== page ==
Today’s news:

Speeding motorists enjoy roadway without controls

Peter Spoto of Spoto’s Restaurant on E. Tremont Avenue thinks there should be some sort of speed deterrent on the Cross Bronx Expressway Extension. On Sunday, July 26, a motorist swerved to the side of the extension and hit a parked vehicle.

The motorist knocked the parked vehicle some 50 feet, Spoto said. There was no one inside the parked vehicle; its owners were at Spoto’s for lunch. Spoto’s is located on the corner of E. Tremont and Sampson avenue. Fortunately, the motorist wasn’t harmed.

The pile-up revealed the dangerous nature of the service road, Spoto said. Motorists switch to the extension to avoid stoplights on E. Tremont. The extension and E. Tremont meet south of Dewey Avenue. The extension has no stoplights or stop signs from Dewey to Pennyfield avenue.

“You have people racing up and down the service road constantly,” Spoto said. “If there had been anybody in the [parked] car, in the back seat, they would have been dead.”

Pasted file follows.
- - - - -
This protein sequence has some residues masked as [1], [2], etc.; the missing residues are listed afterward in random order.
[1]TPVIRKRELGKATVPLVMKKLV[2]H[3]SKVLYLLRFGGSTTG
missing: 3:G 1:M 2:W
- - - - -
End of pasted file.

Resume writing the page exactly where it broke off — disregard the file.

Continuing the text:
The accident occurred in the early afternoon. Apparently, the motorist was attempting to put on a seatbelt or was looking for a missing item, Spoto said. Although there haven’t been a series of accidents on the extension that Spoto remembers, he thinks the city should install speed humps or a caution light.

“It’s a long stretch of road and I don’t see cops there,” Spoto said.

Vacca has asked the Department of Transportation to perform a speed study on the extension between E. Tremont Avenue and Pennyfield Avenue. Vacca and Spoto are particularly worried about the section of the extension that curves – roughly from Sampson to Throgs Neck Boulevard. The 45th Precinct didn’t immediately respond to a request for comment.

“You have people taking the curve at 70 miles per hour,” Spoto said.

Spoto lives in Morris Park but has operated the Throggs Neck eatery for 21 years. He offers valet parking to customers because parking on E. Tremont is in short supply; Spoto often puts customers’ vehicles on the extension, a block away.

“As a businessman, I’m concerned for my customers,” he said. “Obviously, their safety comes first. I want to make sure no one gets hurt.”

Carmine Fardella of Rino’s Italian Restaurant, up the block from Spoto’s on E. Tremont, has not observed speeding on the extension. Wang of Wang Sun Restaurant, a few doors down from Spoto’s on E. Tremont, has.

“They drive fast,” said Wang, who withheld his first name.

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